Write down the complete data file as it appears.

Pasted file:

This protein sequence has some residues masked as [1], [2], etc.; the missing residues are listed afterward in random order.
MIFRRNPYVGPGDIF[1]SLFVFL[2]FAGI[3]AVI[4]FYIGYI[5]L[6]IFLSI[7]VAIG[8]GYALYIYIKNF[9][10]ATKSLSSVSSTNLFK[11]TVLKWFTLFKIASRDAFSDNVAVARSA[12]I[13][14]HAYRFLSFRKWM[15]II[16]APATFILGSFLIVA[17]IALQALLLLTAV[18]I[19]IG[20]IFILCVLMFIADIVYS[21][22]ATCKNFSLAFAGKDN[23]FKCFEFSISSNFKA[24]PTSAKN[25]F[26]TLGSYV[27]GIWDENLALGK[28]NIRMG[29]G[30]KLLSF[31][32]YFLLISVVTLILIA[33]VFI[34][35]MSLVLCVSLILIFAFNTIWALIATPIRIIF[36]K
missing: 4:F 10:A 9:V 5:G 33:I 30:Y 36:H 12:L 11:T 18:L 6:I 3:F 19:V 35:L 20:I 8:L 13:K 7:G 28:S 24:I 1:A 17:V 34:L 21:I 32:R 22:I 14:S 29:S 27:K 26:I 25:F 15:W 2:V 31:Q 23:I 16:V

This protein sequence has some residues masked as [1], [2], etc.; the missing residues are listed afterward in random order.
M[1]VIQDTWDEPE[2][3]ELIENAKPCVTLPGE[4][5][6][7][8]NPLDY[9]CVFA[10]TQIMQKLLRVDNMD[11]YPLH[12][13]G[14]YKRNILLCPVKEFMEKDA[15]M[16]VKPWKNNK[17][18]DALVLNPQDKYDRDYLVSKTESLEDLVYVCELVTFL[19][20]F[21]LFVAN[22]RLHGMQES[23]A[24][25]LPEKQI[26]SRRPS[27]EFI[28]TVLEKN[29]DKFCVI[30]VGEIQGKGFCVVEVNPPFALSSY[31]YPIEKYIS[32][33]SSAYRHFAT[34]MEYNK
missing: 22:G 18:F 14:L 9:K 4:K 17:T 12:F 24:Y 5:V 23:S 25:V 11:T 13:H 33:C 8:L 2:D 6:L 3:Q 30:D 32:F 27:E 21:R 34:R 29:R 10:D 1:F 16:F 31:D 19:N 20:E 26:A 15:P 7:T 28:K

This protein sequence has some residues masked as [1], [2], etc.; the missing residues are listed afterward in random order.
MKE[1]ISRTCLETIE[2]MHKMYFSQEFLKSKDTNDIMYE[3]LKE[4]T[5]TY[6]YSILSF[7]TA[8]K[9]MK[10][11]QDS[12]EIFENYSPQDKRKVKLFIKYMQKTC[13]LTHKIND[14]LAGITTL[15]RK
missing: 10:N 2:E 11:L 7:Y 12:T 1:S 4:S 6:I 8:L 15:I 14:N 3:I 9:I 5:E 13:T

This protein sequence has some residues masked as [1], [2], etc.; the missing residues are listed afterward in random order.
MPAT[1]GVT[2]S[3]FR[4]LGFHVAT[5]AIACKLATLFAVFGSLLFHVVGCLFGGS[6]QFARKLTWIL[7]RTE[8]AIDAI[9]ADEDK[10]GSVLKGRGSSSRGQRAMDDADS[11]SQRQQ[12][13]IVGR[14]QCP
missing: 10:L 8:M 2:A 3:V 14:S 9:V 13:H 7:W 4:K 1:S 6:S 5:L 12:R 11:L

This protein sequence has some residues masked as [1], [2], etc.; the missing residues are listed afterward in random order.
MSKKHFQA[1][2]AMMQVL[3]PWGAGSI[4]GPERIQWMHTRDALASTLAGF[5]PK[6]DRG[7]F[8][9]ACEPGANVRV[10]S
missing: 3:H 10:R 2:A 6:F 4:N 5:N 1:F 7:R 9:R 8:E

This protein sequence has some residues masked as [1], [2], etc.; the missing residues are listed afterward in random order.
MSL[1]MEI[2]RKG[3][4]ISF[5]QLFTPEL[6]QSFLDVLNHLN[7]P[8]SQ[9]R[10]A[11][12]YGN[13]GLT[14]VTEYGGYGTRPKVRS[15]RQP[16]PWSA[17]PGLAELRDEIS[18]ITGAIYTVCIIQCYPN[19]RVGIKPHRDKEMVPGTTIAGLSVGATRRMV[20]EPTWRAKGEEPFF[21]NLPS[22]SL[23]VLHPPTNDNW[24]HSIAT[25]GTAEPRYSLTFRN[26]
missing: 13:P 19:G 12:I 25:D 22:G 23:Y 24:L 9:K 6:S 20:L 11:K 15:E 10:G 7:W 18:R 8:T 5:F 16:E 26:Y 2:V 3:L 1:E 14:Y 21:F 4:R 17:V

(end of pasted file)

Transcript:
This protein sequence has some residues masked as [1], [2], etc.; the missing residues are listed afterward in random order.
MIFRRNPYVGPGDIF[1]SLFVFL[2]FAGI[3]AVI[4]FYIGYI[5]L[6]IFLSI[7]VAIG[8]GYALYIYIKNF[9][10]ATKSLSSVSSTNLFK[11]TVLKWFTLFKIASRDAFSDNVAVARSA[12]I[13][14]HAYRFLSFRKWM[15]II[16]APATFILGSFLIVA[17]IALQALLLLTAV[18]I[19]IG[20]IFILCVLMFIADIVYS[21][22]ATCKNFSLAFAGKDN[23]FKCFEFSISSNFKA[24]PTSAKN[25]F[26]TLGSYV[27]GIWDENLALGK[28]NIRMG[29]G[30]KLLSF[31][32]YFLLISVVTLILIA[33]VFI[34][35]MSLVLCVSLILIFAFNTIWALIATPIRIIF[36]K
missing: 4:F 10:A 9:V 5:G 33:I 30:Y 36:H 12:L 11:T 18:L 6:I 3:F 19:V 35:L 20:I 8:L 13:K 7:G 28:S 24:I 1:A 17:V 34:L 21:I 32:R 22:I 14:S 29:S 27:K 26:I 25:F 15:W 2:V 31:Q 23:I 16:V

This protein sequence has some residues masked as [1], [2], etc.; the missing residues are listed afterward in random order.
M[1]VIQDTWDEPE[2][3]ELIENAKPCVTLPGE[4][5][6][7][8]NPLDY[9]CVFA[10]TQIMQKLLRVDNMD[11]YPLH[12][13]G[14]YKRNILLCPVKEFMEKDA[15]M[16]VKPWKNNK[17][18]DALVLNPQDKYDRDYLVSKTESLEDLVYVCELVTFL[19][20]F[21]LFVAN[22]RLHGMQES[23]A[24][25]LPEKQI[26]SRRPS[27]EFI[28]TVLEKN[29]DKFCVI[30]VGEIQGKGFCVVEVNPPFALSSY[31]YPIEKYIS[32][33]SSAYRHFAT[34]MEYNK
missing: 22:G 18:F 14:L 9:K 4:K 17:T 12:F 24:Y 5:V 23:S 25:V 11:T 13:H 33:C 8:L 2:D 6:L 3:Q 30:D 32:F 27:E 21:R 34:R 29:R 10:D 1:F 16:F 31:D 19:N 20:E 26:A 15:P 7:T 28:K

This protein sequence has some residues masked as [1], [2], etc.; the missing residues are listed afterward in random order.
MKE[1]ISRTCLETIE[2]MHKMYFSQEFLKSKDTNDIMYE[3]LKE[4]T[5]TY[6]YSILSF[7]TA[8]K[9]MK[10][11]QDS[12]EIFENYSPQDKRKVKLFIKYMQKTC[13]LTHKIND[14]LAGITTL[15]RK
missing: 10:N 2:E 11:L 7:Y 12:T 1:S 4:S 6:I 8:L 15:I 14:N 3:I 9:I 5:E 13:T

This protein sequence has some residues masked as [1], [2], etc.; the missing residues are listed afterward in random order.
MPAT[1]GVT[2]S[3]FR[4]LGFHVAT[5]AIACKLATLFAVFGSLLFHVVGCLFGGS[6]QFARKLTWIL[7]RTE[8]AIDAI[9]ADEDK[10]GSVLKGRGSSSRGQRAMDDADS[11]SQRQQ[12][13]IVGR[14]QCP
missing: 10:L 8:M 2:A 3:V 14:S 9:V 13:H 7:W 4:K 1:S 6:S 5:L 12:R 11:L

This protein sequence has some residues masked as [1], [2], etc.; the missing residues are listed afterward in random order.
MSKKHFQA[1][2]AMMQVL[3]PWGAGSI[4]GPERIQWMHTRDALASTLAGF[5]PK[6]DRG[7]F[8][9]ACEPGANVRV[10]S
missing: 3:H 10:R 2:A 6:F 4:N 5:N 1:F 7:R 9:R 8:E

This protein sequence has some residues masked as [1], [2], etc.; the missing residues are listed afterward in random order.
MSL[1]MEI[2]RKG[3][4]ISF[5]QLFTPEL[6]QSFLDVLNHLN[7]P[8]SQ[9]R[10]A[11][12]YGN[13]GLT[14]VTEYGGYGTRPKVRS[15]RQP[16]PWSA[17]PGLAELRDEIS[18]ITGAIYTVCIIQCYPN[19]RVGIKPHRDKEMVPGTTIAGLSVGATRRMV[20]EPTWRAKGEEPFF[21]NLPS[22]SL[23]VLHPPTNDNW[24]HSIAT[25]GTAEPRYSLTFRN[26]
missing: 13:P 19:G 12:I 25:D 22:G 23:Y 24:L 9:K 6:S 20:L 11:K 15:E 10:G 7:W 18:R 8:T 5:F 16:E 26:Y 2:V 3:L 1:E 14:Y 21:F 4:R 17:V